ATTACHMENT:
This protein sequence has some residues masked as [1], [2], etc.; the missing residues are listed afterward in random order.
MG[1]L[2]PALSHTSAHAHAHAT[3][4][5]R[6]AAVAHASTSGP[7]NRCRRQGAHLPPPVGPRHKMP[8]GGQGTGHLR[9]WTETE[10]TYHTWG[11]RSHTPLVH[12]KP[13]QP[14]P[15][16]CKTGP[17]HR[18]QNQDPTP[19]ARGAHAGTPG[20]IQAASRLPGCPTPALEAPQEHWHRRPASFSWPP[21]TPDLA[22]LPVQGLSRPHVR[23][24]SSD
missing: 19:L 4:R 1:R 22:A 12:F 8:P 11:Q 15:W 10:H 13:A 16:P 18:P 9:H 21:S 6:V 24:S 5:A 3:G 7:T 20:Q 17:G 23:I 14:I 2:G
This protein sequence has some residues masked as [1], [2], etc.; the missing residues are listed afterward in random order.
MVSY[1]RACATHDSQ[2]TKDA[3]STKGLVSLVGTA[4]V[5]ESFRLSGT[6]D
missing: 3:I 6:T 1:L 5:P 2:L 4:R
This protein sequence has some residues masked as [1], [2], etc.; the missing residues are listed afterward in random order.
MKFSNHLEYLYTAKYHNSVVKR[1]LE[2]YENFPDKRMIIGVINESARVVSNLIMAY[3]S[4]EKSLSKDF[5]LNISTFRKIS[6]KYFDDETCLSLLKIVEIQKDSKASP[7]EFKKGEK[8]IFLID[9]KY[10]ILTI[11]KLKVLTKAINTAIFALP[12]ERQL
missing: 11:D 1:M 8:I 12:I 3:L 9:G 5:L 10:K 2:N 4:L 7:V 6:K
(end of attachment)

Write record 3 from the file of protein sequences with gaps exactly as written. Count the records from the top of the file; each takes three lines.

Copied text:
This protein sequence has some residues masked as [1], [2], etc.; the missing residues are listed afterward in random order.
MKFSNHLEYLYTAKYHNSVVKR[1]LE[2]YENFPDKRMIIGVINESARVVSNLIMAY[3]S[4]EKSLSKDF[5]LNISTFRKIS[6]KYFDDETCLSLLKIVEIQKDSKASP[7]EFKKGEK[8]IFLID[9]KY[10]ILTI[11]KLKVLTKAINTAIFALP[12]ERQL
missing: 11:D 1:M 8:I 12:I 3:L 9:G 5:L 10:K 2:N 4:L 7:V 6:K